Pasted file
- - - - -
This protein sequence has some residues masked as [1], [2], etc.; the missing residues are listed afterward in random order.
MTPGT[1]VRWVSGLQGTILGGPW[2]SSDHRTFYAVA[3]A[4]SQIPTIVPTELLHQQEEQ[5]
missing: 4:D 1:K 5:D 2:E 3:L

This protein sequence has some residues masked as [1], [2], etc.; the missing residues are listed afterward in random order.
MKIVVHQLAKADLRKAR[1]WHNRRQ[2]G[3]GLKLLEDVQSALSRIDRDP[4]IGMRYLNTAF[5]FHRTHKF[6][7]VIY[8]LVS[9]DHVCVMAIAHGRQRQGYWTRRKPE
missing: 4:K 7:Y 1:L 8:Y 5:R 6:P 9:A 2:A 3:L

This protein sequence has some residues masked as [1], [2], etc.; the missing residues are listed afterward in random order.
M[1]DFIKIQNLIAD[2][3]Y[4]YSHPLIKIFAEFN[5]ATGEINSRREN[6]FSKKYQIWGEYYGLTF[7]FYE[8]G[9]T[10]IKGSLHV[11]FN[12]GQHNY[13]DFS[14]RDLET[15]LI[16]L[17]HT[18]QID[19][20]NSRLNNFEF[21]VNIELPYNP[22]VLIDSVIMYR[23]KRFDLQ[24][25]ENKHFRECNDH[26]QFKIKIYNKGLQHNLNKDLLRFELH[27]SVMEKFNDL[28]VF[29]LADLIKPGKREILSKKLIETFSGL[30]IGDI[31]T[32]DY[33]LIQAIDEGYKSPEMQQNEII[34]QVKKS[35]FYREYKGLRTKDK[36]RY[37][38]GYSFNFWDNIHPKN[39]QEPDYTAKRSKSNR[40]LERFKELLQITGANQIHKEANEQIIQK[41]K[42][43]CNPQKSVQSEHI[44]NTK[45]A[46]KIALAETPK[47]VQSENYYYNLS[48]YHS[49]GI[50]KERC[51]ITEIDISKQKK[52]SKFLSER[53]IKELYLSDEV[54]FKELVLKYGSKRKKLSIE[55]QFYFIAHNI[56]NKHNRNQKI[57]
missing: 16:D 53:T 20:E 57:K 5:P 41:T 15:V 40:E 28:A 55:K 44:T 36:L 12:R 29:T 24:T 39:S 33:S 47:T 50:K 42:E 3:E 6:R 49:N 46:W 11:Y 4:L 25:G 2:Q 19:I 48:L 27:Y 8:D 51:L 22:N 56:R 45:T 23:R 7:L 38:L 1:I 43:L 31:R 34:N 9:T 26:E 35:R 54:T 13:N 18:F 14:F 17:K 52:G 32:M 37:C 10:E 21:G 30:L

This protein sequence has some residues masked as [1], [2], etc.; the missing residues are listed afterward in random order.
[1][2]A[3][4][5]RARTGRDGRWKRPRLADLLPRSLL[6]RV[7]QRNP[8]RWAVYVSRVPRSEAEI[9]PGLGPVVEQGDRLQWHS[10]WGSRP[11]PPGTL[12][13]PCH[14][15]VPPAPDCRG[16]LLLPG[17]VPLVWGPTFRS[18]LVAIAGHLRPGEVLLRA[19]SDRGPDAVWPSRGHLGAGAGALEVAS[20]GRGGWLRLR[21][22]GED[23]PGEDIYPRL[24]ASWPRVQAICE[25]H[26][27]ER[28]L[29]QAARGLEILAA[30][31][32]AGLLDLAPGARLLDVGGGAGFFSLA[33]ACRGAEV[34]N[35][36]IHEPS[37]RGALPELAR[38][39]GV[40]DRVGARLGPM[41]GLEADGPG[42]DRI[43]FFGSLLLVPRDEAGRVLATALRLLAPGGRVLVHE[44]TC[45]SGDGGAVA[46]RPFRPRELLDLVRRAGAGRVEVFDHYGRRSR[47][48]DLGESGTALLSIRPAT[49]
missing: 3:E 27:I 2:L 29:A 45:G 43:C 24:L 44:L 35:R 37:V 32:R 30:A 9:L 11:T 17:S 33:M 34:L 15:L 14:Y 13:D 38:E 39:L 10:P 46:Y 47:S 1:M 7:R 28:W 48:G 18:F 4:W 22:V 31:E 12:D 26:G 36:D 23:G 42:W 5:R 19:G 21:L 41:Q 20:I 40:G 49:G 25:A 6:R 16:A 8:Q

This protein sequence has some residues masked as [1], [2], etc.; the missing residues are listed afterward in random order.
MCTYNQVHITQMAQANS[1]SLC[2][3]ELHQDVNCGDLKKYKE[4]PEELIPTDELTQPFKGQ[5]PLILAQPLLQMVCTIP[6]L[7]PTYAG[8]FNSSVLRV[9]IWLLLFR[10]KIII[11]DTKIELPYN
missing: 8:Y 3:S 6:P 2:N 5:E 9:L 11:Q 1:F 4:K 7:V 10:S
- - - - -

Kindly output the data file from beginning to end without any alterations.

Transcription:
This protein sequence has some residues masked as [1], [2], etc.; the missing residues are listed afterward in random order.
MTPGT[1]VRWVSGLQGTILGGPW[2]SSDHRTFYAVA[3]A[4]SQIPTIVPTELLHQQEEQ[5]
missing: 4:D 1:K 5:D 2:E 3:L

This protein sequence has some residues masked as [1], [2], etc.; the missing residues are listed afterward in random order.
MKIVVHQLAKADLRKAR[1]WHNRRQ[2]G[3]GLKLLEDVQSALSRIDRDP[4]IGMRYLNTAF[5]FHRTHKF[6][7]VIY[8]LVS[9]DHVCVMAIAHGRQRQGYWTRRKPE
missing: 4:K 7:Y 1:L 8:Y 5:R 6:P 9:A 2:A 3:L

This protein sequence has some residues masked as [1], [2], etc.; the missing residues are listed afterward in random order.
M[1]DFIKIQNLIAD[2][3]Y[4]YSHPLIKIFAEFN[5]ATGEINSRREN[6]FSKKYQIWGEYYGLTF[7]FYE[8]G[9]T[10]IKGSLHV[11]FN[12]GQHNY[13]DFS[14]RDLET[15]LI[16]L[17]HT[18]QID[19][20]NSRLNNFEF[21]VNIELPYNP[22]VLIDSVIMYR[23]KRFDLQ[24][25]ENKHFRECNDH[26]QFKIKIYNKGLQHNLNKDLLRFELH[27]SVMEKFNDL[28]VF[29]LADLIKPGKREILSKKLIETFSGL[30]IGDI[31]T[32]DY[33]LIQAIDEGYKSPEMQQNEII[34]QVKKS[35]FYREYKGLRTKDK[36]RY[37][38]GYSFNFWDNIHPKN[39]QEPDYTAKRSKSNR[40]LERFKELLQITGANQIHKEANEQIIQK[41]K[42][43]CNPQKSVQSEHI[44]NTK[45]A[46]KIALAETPK[47]VQSENYYYNLS[48]YHS[49]GI[50]KERC[51]ITEIDISKQKK[52]SKFLSER[53]IKELYLSDEV[54]FKELVLKYGSKRKKLSIE[55]QFYFIAHNI[56]NKHNRNQKI[57]
missing: 16:D 53:T 20:E 57:K 5:P 41:T 15:V 40:E 28:A 55:K 44:T 36:L 12:R 29:T 24:T 39:S 33:S 47:T 50:K 42:E 3:E 6:R 49:N 46:W 11:Y 4:L 25:G 2:Q 19:I 48:L 27:Y 8:D 51:L 22:N 56:R 45:T 23:R 7:L 38:L 1:I 43:L 31:R 34:N 9:T 26:E 35:R 54:T 13:N 18:F 14:F 17:K 52:G 32:M 37:C 10:E 21:G 30:L

This protein sequence has some residues masked as [1], [2], etc.; the missing residues are listed afterward in random order.
[1][2]A[3][4][5]RARTGRDGRWKRPRLADLLPRSLL[6]RV[7]QRNP[8]RWAVYVSRVPRSEAEI[9]PGLGPVVEQGDRLQWHS[10]WGSRP[11]PPGTL[12][13]PCH[14][15]VPPAPDCRG[16]LLLPG[17]VPLVWGPTFRS[18]LVAIAGHLRPGEVLLRA[19]SDRGPDAVWPSRGHLGAGAGALEVAS[20]GRGGWLRLR[21][22]GED[23]PGEDIYPRL[24]ASWPRVQAICE[25]H[26][27]ER[28]L[29]QAARGLEILAA[30][31][32]AGLLDLAPGARLLDVGGGAGFFSLA[33]ACRGAEV[34]N[35][36]IHEPS[37]RGALPELAR[38][39]GV[40]DRVGARLGPM[41]GLEADGPG[42]DRI[43]FFGSLLLVPRDEAGRVLATALRLLAPGGRVLVHE[44]TC[45]SGDGGAVA[46]RPFRPRELLDLVRRAGAGRVEVFDHYGRRSR[47][48]DLGESGTALLSIRPAT[49]
missing: 3:E 27:I 2:L 29:A 45:G 43:C 24:L 44:L 35:R 37:V 32:R 30:A 9:L 11:T 17:S 33:M 34:L 15:L 14:Y 13:D 38:E 39:L 10:P 46:Y 47:S 1:M 7:R 28:W 48:G 18:F 4:W 22:V 31:E 12:D 26:G 36:D 23:G 42:W 5:R 19:G 21:L 41:Q 20:I 40:G 49:G 25:A 6:R 16:A 8:Q

This protein sequence has some residues masked as [1], [2], etc.; the missing residues are listed afterward in random order.
MCTYNQVHITQMAQANS[1]SLC[2][3]ELHQDVNCGDLKKYKE[4]PEELIPTDELTQPFKGQ[5]PLILAQPLLQMVCTIP[6]L[7]PTYAG[8]FNSSVLRV[9]IWLLLFR[10]KIII[11]DTKIELPYN
missing: 8:Y 3:S 6:P 2:N 5:E 9:L 11:Q 1:F 4:K 7:V 10:S